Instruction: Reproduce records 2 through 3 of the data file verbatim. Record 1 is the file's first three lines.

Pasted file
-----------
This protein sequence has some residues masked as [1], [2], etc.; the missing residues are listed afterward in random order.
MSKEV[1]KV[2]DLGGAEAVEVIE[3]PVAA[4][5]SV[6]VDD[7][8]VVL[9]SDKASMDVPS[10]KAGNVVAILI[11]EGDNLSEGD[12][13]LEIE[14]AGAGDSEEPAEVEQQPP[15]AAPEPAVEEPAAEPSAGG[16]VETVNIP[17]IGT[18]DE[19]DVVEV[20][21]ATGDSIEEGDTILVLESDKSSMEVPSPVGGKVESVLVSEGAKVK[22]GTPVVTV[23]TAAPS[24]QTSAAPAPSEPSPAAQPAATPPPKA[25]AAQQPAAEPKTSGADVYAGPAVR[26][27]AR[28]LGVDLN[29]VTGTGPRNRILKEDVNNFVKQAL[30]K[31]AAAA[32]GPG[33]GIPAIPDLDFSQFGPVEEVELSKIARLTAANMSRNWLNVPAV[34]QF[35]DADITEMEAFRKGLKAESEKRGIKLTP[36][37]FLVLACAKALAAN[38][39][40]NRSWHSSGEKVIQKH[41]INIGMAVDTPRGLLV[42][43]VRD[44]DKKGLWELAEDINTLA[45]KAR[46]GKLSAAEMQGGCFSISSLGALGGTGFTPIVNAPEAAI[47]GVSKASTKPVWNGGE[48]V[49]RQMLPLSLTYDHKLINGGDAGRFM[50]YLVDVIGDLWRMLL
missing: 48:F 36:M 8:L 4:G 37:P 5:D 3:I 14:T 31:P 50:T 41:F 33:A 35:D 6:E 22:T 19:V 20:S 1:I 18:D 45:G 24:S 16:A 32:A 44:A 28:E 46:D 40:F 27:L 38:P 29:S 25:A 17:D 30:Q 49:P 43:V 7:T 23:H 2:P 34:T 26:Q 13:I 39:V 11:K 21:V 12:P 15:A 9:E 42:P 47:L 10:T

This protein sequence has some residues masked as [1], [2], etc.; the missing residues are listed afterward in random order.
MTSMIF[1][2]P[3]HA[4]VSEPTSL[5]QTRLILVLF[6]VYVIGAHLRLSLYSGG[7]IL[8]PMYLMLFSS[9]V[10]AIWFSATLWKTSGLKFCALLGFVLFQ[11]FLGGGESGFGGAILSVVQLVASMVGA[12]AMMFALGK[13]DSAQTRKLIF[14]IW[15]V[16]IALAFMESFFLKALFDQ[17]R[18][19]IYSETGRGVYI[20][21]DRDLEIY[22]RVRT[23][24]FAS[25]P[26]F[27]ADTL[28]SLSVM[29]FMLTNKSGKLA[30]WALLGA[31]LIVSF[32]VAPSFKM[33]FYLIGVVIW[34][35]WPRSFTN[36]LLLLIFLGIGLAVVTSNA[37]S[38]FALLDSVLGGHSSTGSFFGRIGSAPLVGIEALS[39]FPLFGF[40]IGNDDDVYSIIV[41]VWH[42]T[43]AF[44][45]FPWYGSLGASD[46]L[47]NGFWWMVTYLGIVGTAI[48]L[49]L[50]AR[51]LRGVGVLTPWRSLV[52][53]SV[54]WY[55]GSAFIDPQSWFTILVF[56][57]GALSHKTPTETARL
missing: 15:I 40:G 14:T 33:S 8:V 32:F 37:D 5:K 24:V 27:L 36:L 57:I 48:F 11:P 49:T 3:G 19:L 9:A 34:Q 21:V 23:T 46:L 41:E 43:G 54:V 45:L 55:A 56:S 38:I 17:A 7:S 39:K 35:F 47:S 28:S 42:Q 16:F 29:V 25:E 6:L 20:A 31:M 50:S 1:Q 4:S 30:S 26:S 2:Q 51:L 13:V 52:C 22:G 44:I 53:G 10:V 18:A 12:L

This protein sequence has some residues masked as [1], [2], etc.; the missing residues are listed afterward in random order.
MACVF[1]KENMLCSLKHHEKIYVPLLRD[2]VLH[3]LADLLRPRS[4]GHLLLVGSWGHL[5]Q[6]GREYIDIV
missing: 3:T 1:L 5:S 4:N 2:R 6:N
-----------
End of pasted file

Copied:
This protein sequence has some residues masked as [1], [2], etc.; the missing residues are listed afterward in random order.
MTSMIF[1][2]P[3]HA[4]VSEPTSL[5]QTRLILVLF[6]VYVIGAHLRLSLYSGG[7]IL[8]PMYLMLFSS[9]V[10]AIWFSATLWKTSGLKFCALLGFVLFQ[11]FLGGGESGFGGAILSVVQLVASMVGA[12]AMMFALGK[13]DSAQTRKLIF[14]IW[15]V[16]IALAFMESFFLKALFDQ[17]R[18][19]IYSETGRGVYI[20][21]DRDLEIY[22]RVRT[23][24]FAS[25]P[26]F[27]ADTL[28]SLSVM[29]FMLTNKSGKLA[30]WALLGA[31]LIVSF[32]VAPSFKM[33]FYLIGVVIW[34][35]WPRSFTN[36]LLLLIFLGIGLAVVTSNA[37]S[38]FALLDSVLGGHSSTGSFFGRIGSAPLVGIEALS[39]FPLFGF[40]IGNDDDVYSIIV[41]VWH[42]T[43]AF[44][45]FPWYGSLGASD[46]L[47]NGFWWMVTYLGIVGTAI[48]L[49]L[50]AR[51]LRGVGVLTPWRSLV[52][53]SV[54]WY[55]GSAFIDPQSWFTILVF[56][57]GALSHKTPTETARL
missing: 15:I 40:G 14:T 33:S 8:V 32:F 37:D 5:K 24:V 27:L 36:L 57:I 48:F 11:P 49:T 3:G 19:L 9:A 34:Q 21:V 23:T 46:L 41:E 43:G 54:V 45:L 55:A 56:S 38:I 17:A 7:S 39:K 35:F 47:S 28:S 42:Q 16:F 29:V 25:E 6:L 20:A 31:M 50:S 1:Q 4:S 30:S 26:S 2:Q 51:L 13:V 52:C 22:G 44:I 53:G 10:V 18:A 12:L

This protein sequence has some residues masked as [1], [2], etc.; the missing residues are listed afterward in random order.
MACVF[1]KENMLCSLKHHEKIYVPLLRD[2]VLH[3]LADLLRPRS[4]GHLLLVGSWGHL[5]Q[6]GREYIDIV
missing: 3:T 1:L 5:S 4:N 2:R 6:N